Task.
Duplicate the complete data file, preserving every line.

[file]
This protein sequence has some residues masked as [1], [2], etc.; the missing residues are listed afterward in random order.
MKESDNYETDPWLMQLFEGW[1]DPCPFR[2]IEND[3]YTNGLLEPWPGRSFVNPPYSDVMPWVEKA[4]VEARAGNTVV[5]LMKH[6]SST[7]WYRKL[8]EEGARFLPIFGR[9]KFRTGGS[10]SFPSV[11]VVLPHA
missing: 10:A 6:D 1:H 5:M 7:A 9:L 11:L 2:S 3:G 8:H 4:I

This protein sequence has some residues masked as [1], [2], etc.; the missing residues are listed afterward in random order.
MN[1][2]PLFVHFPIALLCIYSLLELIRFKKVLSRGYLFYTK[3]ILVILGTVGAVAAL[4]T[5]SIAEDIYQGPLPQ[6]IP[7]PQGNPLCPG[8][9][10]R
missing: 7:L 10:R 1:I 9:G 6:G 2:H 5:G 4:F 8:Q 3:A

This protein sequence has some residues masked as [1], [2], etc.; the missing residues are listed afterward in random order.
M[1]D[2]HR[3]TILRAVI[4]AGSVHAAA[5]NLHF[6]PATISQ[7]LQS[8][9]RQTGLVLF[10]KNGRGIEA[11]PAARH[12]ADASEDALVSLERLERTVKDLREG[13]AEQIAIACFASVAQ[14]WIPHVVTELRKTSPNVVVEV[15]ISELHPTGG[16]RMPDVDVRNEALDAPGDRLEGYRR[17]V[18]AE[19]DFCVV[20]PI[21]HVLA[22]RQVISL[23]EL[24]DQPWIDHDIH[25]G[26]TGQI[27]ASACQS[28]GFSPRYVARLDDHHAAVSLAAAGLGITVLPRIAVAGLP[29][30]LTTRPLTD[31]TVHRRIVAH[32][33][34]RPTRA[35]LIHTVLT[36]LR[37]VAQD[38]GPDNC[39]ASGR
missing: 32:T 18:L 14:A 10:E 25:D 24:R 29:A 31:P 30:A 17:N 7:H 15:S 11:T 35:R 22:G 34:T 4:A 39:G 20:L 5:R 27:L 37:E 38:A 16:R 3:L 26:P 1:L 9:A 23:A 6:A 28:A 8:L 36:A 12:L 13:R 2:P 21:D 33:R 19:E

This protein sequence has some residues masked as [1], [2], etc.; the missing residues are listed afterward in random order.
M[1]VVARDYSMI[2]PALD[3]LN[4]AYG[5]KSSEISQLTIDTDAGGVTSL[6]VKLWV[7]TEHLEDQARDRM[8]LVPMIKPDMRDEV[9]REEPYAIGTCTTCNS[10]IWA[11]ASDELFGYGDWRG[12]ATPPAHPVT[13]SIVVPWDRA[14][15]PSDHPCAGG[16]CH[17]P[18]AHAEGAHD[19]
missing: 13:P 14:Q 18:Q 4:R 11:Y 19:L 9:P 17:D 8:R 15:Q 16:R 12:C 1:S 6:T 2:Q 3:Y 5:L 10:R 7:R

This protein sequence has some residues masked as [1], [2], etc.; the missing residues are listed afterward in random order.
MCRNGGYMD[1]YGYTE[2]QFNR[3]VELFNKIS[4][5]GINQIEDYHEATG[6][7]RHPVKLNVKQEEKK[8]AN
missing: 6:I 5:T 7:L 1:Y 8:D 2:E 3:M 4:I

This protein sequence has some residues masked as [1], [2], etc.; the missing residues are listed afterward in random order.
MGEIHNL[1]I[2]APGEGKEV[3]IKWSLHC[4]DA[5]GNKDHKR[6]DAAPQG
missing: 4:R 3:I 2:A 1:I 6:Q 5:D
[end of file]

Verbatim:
This protein sequence has some residues masked as [1], [2], etc.; the missing residues are listed afterward in random order.
MKESDNYETDPWLMQLFEGW[1]DPCPFR[2]IEND[3]YTNGLLEPWPGRSFVNPPYSDVMPWVEKA[4]VEARAGNTVV[5]LMKH[6]SST[7]WYRKL[8]EEGARFLPIFGR[9]KFRTGGS[10]SFPSV[11]VVLPHA
missing: 10:A 6:D 1:H 5:M 7:A 9:L 11:L 2:S 3:G 8:H 4:I

This protein sequence has some residues masked as [1], [2], etc.; the missing residues are listed afterward in random order.
MN[1][2]PLFVHFPIALLCIYSLLELIRFKKVLSRGYLFYTK[3]ILVILGTVGAVAAL[4]T[5]SIAEDIYQGPLPQ[6]IP[7]PQGNPLCPG[8][9][10]R
missing: 7:L 10:R 1:I 9:G 6:G 2:H 5:G 4:F 8:Q 3:A

This protein sequence has some residues masked as [1], [2], etc.; the missing residues are listed afterward in random order.
M[1]D[2]HR[3]TILRAVI[4]AGSVHAAA[5]NLHF[6]PATISQ[7]LQS[8][9]RQTGLVLF[10]KNGRGIEA[11]PAARH[12]ADASEDALVSLERLERTVKDLREG[13]AEQIAIACFASVAQ[14]WIPHVVTELRKTSPNVVVEV[15]ISELHPTGG[16]RMPDVDVRNEALDAPGDRLEGYRR[17]V[18]AE[19]DFCVV[20]PI[21]HVLA[22]RQVISL[23]EL[24]DQPWIDHDIH[25]G[26]TGQI[27]ASACQS[28]GFSPRYVARLDDHHAAVSLAAAGLGITVLPRIAVAGLP[29][30]LTTRPLTD[31]TVHRRIVAH[32][33][34]RPTRA[35]LIHTVLT[36]LR[37]VAQD[38]GPDNC[39]ASGR
missing: 32:T 18:L 14:A 10:E 25:D 24:R 29:A 31:P 30:A 17:N 7:H 15:S 11:T 35:R 22:G 34:T 4:A 39:G 20:L 5:R 27:L 37:E 38:A 16:R 3:L 26:P 1:L 9:A 23:A 6:A 28:A 8:L 36:A 12:L 13:R 2:P 21:D 33:R 19:E

This protein sequence has some residues masked as [1], [2], etc.; the missing residues are listed afterward in random order.
M[1]VVARDYSMI[2]PALD[3]LN[4]AYG[5]KSSEISQLTIDTDAGGVTSL[6]VKLWV[7]TEHLEDQARDRM[8]LVPMIKPDMRDEV[9]REEPYAIGTCTTCNS[10]IWA[11]ASDELFGYGDWRG[12]ATPPAHPVT[13]SIVVPWDRA[14][15]PSDHPCAGG[16]CH[17]P[18]AHAEGAHD[19]
missing: 13:P 14:Q 18:Q 4:R 11:Y 19:L 9:P 17:D 8:R 15:Q 16:R 12:C 1:S 6:T 2:Q 3:Y 5:L 10:R 7:R

This protein sequence has some residues masked as [1], [2], etc.; the missing residues are listed afterward in random order.
MCRNGGYMD[1]YGYTE[2]QFNR[3]VELFNKIS[4][5]GINQIEDYHEATG[6][7]RHPVKLNVKQEEKK[8]AN
missing: 6:I 5:T 7:L 1:Y 8:D 2:E 3:M 4:I

This protein sequence has some residues masked as [1], [2], etc.; the missing residues are listed afterward in random order.
MGEIHNL[1]I[2]APGEGKEV[3]IKWSLHC[4]DA[5]GNKDHKR[6]DAAPQG
missing: 4:R 3:I 2:A 1:I 6:Q 5:D